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North Bay food wholesalers, markets plan how to stay in business during prolonged power shut-offs

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Some businesses can sustain indefinitely during a power outage by moving operations and having workers telecommute.

Those who feed the food supply chain are not one of those businesses, however.

North Bay retailers, shippers and wholesalers have had to prepare and deploy emergency strategies to avoid catastrophe during the recent power outages caused when Pacific Gas & Electric cut power to thousands of customers in a move to avoid triggering wildfires.

The supply chain to get a food product from a producer to a distributor to the shelf is delicate and relies on careful timing and delivery. Even for a distributor like Mike Hudson Distributing in Petaluma, whose facility and cold storage was not affected by the PG&E power shut-offs, outages make it much harder to determine which stores need what.

“A lot of our customers are without power,” said owner and President George Parisi early last week.

During the outages, his company reached out to customers, mostly independent markets, daily to determine if they had power and could accept orders of perishable goods that need to be refrigerated.

Parisi said an added layer of complexity on top of determining which stores have the power or generators to run refrigeration units is timing deliveries, because it can take up to a day to re-cool the large areas where food is stored.

Marin, Napa, and Sonoma counties are Parisi’s main customer base, and all saw blackouts. While orders are down by about half as a result of the blackouts, Parisi expected a rush of requests for goods, now that power is back on.

But that also has a financial impact, since trucking more food means more hours and overtime for employees.

“It’s going to be more of a situation where they’ll be short time this week and they’ll be working a ton of overtime trying to make up for it,” Parisi said of his employees.

A business like Mike Hudson needs drivers to run its operations. Parisi said the Kincade Fire, which burned nearly 78,000 acres and at the maximum caused almost 190,000 people to evacuate in northern Sonoma County, resulted in some of his drivers being evacuated from their homes and unable to work. Those orders were lifted in the latter half of last week.

“It hurts us most when a driver gets evacuated,” he said. “We don’t have a lot of backup for them.”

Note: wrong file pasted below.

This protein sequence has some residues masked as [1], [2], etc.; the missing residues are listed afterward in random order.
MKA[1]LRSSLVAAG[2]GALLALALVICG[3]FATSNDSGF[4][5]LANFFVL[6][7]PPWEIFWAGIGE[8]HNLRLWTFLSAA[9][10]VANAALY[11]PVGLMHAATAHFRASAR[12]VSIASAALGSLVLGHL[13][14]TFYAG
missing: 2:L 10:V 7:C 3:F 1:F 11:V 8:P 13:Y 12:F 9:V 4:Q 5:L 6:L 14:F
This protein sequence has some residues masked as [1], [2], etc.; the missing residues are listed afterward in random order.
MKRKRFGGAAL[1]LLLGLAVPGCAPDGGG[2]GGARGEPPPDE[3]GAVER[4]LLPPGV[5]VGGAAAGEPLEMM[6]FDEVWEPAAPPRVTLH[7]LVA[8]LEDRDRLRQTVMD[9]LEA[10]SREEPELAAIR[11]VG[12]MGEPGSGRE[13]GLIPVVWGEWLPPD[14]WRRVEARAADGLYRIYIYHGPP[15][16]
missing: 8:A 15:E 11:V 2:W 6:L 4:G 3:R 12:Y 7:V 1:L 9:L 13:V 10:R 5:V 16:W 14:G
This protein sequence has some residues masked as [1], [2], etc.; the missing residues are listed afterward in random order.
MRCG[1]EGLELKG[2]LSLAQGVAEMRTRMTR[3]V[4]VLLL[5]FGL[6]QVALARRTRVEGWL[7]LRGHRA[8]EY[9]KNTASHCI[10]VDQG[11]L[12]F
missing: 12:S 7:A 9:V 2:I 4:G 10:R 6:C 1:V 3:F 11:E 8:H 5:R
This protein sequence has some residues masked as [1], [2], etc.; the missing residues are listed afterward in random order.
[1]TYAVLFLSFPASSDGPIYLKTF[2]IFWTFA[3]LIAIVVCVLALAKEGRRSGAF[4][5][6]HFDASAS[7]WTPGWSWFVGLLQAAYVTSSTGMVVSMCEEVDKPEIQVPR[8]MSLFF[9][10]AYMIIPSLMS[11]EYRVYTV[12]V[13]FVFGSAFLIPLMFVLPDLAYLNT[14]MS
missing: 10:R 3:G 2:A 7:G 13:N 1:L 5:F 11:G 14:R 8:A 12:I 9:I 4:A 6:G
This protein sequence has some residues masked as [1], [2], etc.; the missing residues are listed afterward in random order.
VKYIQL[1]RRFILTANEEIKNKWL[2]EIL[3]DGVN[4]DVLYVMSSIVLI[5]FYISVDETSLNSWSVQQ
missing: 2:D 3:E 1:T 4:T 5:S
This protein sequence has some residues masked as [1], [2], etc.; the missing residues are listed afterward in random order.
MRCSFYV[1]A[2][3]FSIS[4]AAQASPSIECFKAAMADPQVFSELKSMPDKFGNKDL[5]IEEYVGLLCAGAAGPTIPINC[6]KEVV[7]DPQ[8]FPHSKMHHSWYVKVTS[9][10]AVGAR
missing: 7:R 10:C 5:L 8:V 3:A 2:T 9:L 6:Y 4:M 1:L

Even for grocery stores like Sunshine Foods in St. Helena that were not affected by the Napa County power shut-offs, the costs of ensuring continued refrigeration are significant, according to store General Manager Mark Smith.

The store rented a generator after initial power cuts weeks ago and switched over to generator power the last Friday in October to ensure there were no interruptions in the power supply.

“We were able to run pretty much full capacity,” Smith said, although he noted the store’s internet connection was out, which meant it could not process debit and credit card transactions.

“We are researching how to take credit cards in the future” while on generator power, Smith said. “We’re going to be switching over to a new router that has cellular capability, so we have a second chance at maintaining internet.”

Smith said knowing about power outages ahead of time gave him the chance to stock up on essentials like water and to make more coffee and breakfast items to hand out to affected people who come to the store.

While his store largely got through the most recent round of outages unscathed, Smith said a long-term outage would likely result in losing 90% of his perishable goods. There are a few businesses with refrigerated trucks in the area that could potentially store some of his products.

“We really don’t have any resource past that,” he said.

Though Sunshine Foods did not lose power, Smith said the preparatory costs and the cost of running the generator as a precaution are a major expense.

“It’s the rental of the generator, the gas to power it, the equipment we had to buy to be able to switch over,” Smith said.

Still, it’s better than the alternative.

“We’d rather try to be able to be open here,” he said.

The first morning of the outages, Smith said his store was one of the few still open in the area and welcomed people with free breakfast and coffee.

“It helps morale massively,” he said.

Back at Mike Hudson in Petaluma, Parisi has considered the worst-case scenario of losing power at that location for a long period of time.

“Our biggest plan would be to probably move everything onto our trailers,” he said, referring to the refrigerated truck trailers the company uses to move food.

Sealing cold-storage areas could keep food at the right temperature for up to two days even without power. That would mean stopping deliveries and grinding business to a halt, however, if the power is cut at some point in the future.

“We aren’t going to be delivering anywhere,” Parisi said of that scenario.

Staff Writer Chase DiFeliciantonio covers technology, banking, law, accounting, and the cannabis industry. Reach him at chase.d@busjrnl.com or 707-521-4257.

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